Russian S-400 Triumph medium-range and long-range surface-to-air missile systems drive during the Victory Day parade at Red Square in Moscow, on May 9, 2016. (Photo by AFP)
Russian President Vladimir Putin is set to seal a deal with Indian Prime Minister Narendra Modi on the delivery of Moscow’s most advanced air defense system to New Delhi, the Kremlin says.
Russian news agencies quoted Putin aide Yuri Ushakov as saying that the deal would be signed during an upcoming visit by the Russian president to India.
"An agreement on the delivery of S-400 'Triumph' anti-missile defense systems and other deals will be signed as a result of the talks," Ushakov said in the Russian capital, Moscow, on Thursday.
The Kremlin earlier said that the talks with the Indian premier would focus on "a wide range of matters of bilateral relations, especially trade and economic ties."
Putin is scheduled to meet Modi in the Indian state of Goa on Saturday on the sidelines of a BRICS summit convening the leaders of Brazil, Russia, India, China and South Africa.
The S-400 missile system is Russia's most modern air defense system. It can track some 300 targets and shoot down around three dozen simultaneously over a range of several hundred kilometers.
India, the world’s top defense importer, has signed several big ticket deals as part of a 100-billion-dollar upgrade to modernize its armed forces since Modi took office in 2014.
Last month, India formally signed an agreement with France for the purchase of three dozen Rafale fighter jets worth a reported 8.8 billion dollars amid a long-running arms race with neighboring Pakistan.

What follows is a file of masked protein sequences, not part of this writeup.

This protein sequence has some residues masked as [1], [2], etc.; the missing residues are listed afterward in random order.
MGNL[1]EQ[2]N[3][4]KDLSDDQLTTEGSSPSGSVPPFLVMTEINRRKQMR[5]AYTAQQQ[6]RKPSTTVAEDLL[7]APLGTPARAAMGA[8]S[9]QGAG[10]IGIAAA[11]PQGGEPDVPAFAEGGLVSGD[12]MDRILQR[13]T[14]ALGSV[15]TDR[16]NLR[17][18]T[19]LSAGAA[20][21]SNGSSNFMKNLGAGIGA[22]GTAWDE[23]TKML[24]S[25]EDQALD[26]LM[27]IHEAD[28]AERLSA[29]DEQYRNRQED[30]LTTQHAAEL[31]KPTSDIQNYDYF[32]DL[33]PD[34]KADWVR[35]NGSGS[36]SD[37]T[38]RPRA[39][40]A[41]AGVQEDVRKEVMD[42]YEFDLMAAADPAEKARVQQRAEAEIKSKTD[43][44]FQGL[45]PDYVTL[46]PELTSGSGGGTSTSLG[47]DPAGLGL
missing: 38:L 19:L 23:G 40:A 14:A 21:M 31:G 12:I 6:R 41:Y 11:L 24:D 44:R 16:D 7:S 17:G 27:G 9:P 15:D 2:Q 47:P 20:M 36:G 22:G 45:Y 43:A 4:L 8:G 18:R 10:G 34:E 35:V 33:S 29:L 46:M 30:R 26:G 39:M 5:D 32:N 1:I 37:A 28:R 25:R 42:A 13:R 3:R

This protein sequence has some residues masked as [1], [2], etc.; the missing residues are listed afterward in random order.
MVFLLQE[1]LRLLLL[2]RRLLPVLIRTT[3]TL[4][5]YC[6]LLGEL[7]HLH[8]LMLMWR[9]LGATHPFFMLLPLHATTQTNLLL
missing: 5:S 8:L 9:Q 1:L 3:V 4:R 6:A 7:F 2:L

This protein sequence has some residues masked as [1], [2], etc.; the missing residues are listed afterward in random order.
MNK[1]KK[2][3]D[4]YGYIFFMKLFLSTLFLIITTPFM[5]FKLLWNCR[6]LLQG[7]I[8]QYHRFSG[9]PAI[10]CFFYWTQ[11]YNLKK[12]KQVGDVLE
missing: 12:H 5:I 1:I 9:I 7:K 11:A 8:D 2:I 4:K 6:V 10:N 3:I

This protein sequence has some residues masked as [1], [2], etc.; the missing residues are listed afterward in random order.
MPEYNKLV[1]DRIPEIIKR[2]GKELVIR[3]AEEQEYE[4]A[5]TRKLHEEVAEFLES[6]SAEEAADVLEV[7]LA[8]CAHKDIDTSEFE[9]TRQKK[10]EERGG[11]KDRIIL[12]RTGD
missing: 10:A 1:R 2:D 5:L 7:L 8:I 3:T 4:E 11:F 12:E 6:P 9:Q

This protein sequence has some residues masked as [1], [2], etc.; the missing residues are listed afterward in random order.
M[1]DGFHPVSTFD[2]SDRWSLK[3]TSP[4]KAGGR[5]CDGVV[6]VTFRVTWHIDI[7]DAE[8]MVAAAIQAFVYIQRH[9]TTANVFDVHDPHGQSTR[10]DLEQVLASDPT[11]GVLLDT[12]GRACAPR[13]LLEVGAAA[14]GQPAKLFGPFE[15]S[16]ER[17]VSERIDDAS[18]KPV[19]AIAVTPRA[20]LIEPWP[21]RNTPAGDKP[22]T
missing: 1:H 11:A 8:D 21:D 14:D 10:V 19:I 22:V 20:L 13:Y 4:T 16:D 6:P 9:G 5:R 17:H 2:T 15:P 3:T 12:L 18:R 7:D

The deals come amid ongoing tensions between New Delhi and Islamabad over the disputed Himalayan region of Kashmir.
Pakistani Prime Minister Nawaz Sharif has accused India of an “unprecedented arms build-up” along the de facto border dividing the disputed region.
Addressing the annual United Nations General Assembly in September, Sharif said Pakistan would “take whatever measures … necessary to maintain credible deterrence.”
Sharif also blamed India for imposing “unacceptable preconditions” for potential peace talks over Kashmir.
Indian paramilitary troopers patrol near the site of a gunfight between the Indian army and suspected militants in Pampore, south of Srinagar, in the disputed region of Kashmir on October 12, 2016. (Photo by AFP)
Indian and Pakistani forces have been engaged in fresh clashes along the Line of Control (LoC) -- the boundary which divides Kashmir in two -- over the past months. The two sides accuse each other of provocation.
Over 80 people have lost their lives in the latest wave of clashes.
Kashmir lies at the heart of almost 70 years of hostility between India and Pakistan. Both neighbors claim the region in full, but control parts of it only.